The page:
White Sox

John Danks 'on pace' as White Sox lose opener


John Danks 'on pace' as White Sox lose opener

GLENDALE, Ariz. -- They weren’t on display on Thursday afternoon, but John Danks has seen enough signs this spring to think he’s progressing as he should.

The White Sox pitcher allowed three runs and four hits, including a long solo home run, in a 6-1 loss to the Los Angeles Dodgers at Camelback Ranch. Danks yielded two first-inning runs before Alex Guerrero homered beyond the bullpen in left in his second inning.

“Definitely not as nearly sharp as I’d like to be, but I don’t think anybody is at this point,” Danks said. “I feel like I’m on pace for where I need to be.”

“As it gets closer, you put a lot more into it.”

White Sox manager Robin Ventura thought Danks -- who trailed 1-0 after three batters -- missed up in the strike zone. He also suggested Danks may have had some jitters given its early in the spring and pitchers haven’t faced much live hitting. Ventura has stressed that he hopes to see better results this spring and wants his team to get out to a fast start. But he wasn’t too concerned about his pitcher or an offense that had to face Clayton Kershaw in its opening game.

The White Sox offense finished with three hits. Todd Frazier had a sacrifice fly to drive in the team’s only run. Brett Lawrie walked twice and scored a run. Dioner Navarro went 2-for-2 in the losing effort.

“To see (Kershaw) the first game out of the gate, it’s always tough,” Ventura said. “But it’s one game. I still like where our guys are at and what they’re doing. So I’m not going to make too much of this.”

Danks said he wouldn’t overthink it, either.  He’s not just going to dismiss it, but Danks is focused on health and workload.

“I am not going to completely forget about tonight,” Danks said. “There’s some things in the game itself that burn at you, need to be better.

“But I don’t know, for me, if you’re ready and healthy and sharp as you need to be April 1, that’s the goal out here.”

[SHOP: Gear up, White Sox fans!]

Adam Eaton’s throwing ability is still untested, though Ventura said the center fielder has improved. Eaton went 0-for-3 as the designated hitter for the White Sox.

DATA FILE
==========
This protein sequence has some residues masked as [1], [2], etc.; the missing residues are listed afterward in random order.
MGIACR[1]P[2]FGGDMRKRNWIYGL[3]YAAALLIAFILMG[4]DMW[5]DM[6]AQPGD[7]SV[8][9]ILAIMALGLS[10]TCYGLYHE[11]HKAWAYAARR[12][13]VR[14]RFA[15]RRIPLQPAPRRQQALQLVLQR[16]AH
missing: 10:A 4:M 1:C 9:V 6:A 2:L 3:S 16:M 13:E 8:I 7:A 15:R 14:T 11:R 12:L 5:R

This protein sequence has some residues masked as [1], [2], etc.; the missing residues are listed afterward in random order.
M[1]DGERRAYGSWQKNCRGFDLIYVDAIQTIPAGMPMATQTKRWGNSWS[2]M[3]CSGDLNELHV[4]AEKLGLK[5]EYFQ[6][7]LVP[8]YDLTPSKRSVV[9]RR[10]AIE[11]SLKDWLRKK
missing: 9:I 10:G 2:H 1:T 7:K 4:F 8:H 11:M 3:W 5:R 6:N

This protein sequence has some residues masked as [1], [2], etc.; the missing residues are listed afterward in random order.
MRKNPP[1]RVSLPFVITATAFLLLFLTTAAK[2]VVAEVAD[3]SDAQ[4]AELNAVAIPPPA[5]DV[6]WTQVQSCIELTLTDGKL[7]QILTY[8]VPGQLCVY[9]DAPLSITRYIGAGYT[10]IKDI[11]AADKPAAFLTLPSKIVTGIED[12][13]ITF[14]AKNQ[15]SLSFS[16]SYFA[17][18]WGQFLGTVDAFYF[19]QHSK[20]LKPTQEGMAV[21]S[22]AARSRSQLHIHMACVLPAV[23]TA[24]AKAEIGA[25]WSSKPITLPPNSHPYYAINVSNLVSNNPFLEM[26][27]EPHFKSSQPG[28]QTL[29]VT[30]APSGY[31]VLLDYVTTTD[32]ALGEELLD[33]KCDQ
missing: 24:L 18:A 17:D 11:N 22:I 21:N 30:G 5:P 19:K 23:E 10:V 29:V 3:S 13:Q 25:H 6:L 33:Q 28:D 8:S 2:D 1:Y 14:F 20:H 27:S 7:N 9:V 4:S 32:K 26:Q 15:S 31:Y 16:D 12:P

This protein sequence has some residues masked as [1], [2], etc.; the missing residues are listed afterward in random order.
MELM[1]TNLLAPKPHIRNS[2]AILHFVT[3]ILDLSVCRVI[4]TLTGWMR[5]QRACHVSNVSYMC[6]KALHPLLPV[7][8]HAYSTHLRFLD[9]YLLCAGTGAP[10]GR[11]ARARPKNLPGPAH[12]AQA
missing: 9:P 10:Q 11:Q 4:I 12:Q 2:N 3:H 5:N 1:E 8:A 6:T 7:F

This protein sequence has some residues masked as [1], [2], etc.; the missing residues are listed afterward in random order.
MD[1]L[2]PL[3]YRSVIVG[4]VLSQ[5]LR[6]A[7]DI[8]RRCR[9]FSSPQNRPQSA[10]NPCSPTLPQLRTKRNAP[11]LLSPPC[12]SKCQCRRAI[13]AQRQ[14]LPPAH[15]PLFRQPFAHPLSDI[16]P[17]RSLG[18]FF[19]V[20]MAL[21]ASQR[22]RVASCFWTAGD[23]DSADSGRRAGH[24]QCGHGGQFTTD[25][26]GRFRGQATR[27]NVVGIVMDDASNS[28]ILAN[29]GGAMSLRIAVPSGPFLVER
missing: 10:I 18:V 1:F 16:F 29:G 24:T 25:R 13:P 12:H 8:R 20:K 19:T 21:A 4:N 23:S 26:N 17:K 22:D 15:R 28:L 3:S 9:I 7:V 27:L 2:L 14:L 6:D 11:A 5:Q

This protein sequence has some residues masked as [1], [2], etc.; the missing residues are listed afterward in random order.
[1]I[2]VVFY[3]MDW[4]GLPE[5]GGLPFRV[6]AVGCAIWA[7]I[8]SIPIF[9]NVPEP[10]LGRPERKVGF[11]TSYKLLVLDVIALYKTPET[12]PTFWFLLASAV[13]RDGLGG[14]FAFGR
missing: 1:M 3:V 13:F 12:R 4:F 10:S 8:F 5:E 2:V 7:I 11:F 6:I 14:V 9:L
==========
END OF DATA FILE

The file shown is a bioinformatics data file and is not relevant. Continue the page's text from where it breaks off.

Eaton, who had surgery on the shoulder in October, said he’s 100 percent for Opening Day. But the team has decided to be cautious in its approach.

“He’s getting there,” Ventura said. “He can throw, it’s just not what you would really want a guy to go out there and throw from center field. We’re trying to protect that.” 

White Sox prospect Micker Adolfo sidelined with elbow injuries


White Sox prospect Micker Adolfo sidelined with elbow injuries

PHOENIX, Ariz. — One of the White Sox prized prospects will be on the shelf for a little while.

Outfielder Micker Adolfo has a sprained UCL in his right elbow and a strained flexor tendon that could require surgery. He could avoid surgery, though he could be sidelined for at least six weeks.

Though he hasn’t received the same high rankings and media attention as fellow outfield prospects Eloy Jimenez and Luis Robert, Adolfo is considered a part of the White Sox promising future. He’s said to have the best outfield arm in the White Sox system.

Adolfo had a breakout season in 2017, slashing .264/.331/.453 with 16 homers and 68 RBIs in 112 games with Class A Kannapolis.

Adolfo, along with Jimenez and Robert, has been generating buzz at White Sox camp in Glendale, with a crowd forming whenever the trio takes batting practice. Earlier this week, the three described their conversation dreaming about playing together in the same outfield for a contending White Sox team in the future.

As Cactus League play begins, how many spots are actually up for grabs on the White Sox roster?


As Cactus League play begins, how many spots are actually up for grabs on the White Sox roster?

GLENDALE, Ariz. — Some teams have it easy, with their 25-man rosters seemingly locked into place before spring training games even start.

The White Sox actually have a lot more locked-down spots than you might think for a rebuilding team, but this spring remains pretty important for a few guys.

The starting rotation figures to be set, with James Shields, Lucas Giolito, Reynaldo Lopez, Miguel Gonzalez and Carson Fulmer the starting five. Carlos Rodon, of course, owns one of those spots once he returns from injury. But the date of that return remains a mystery.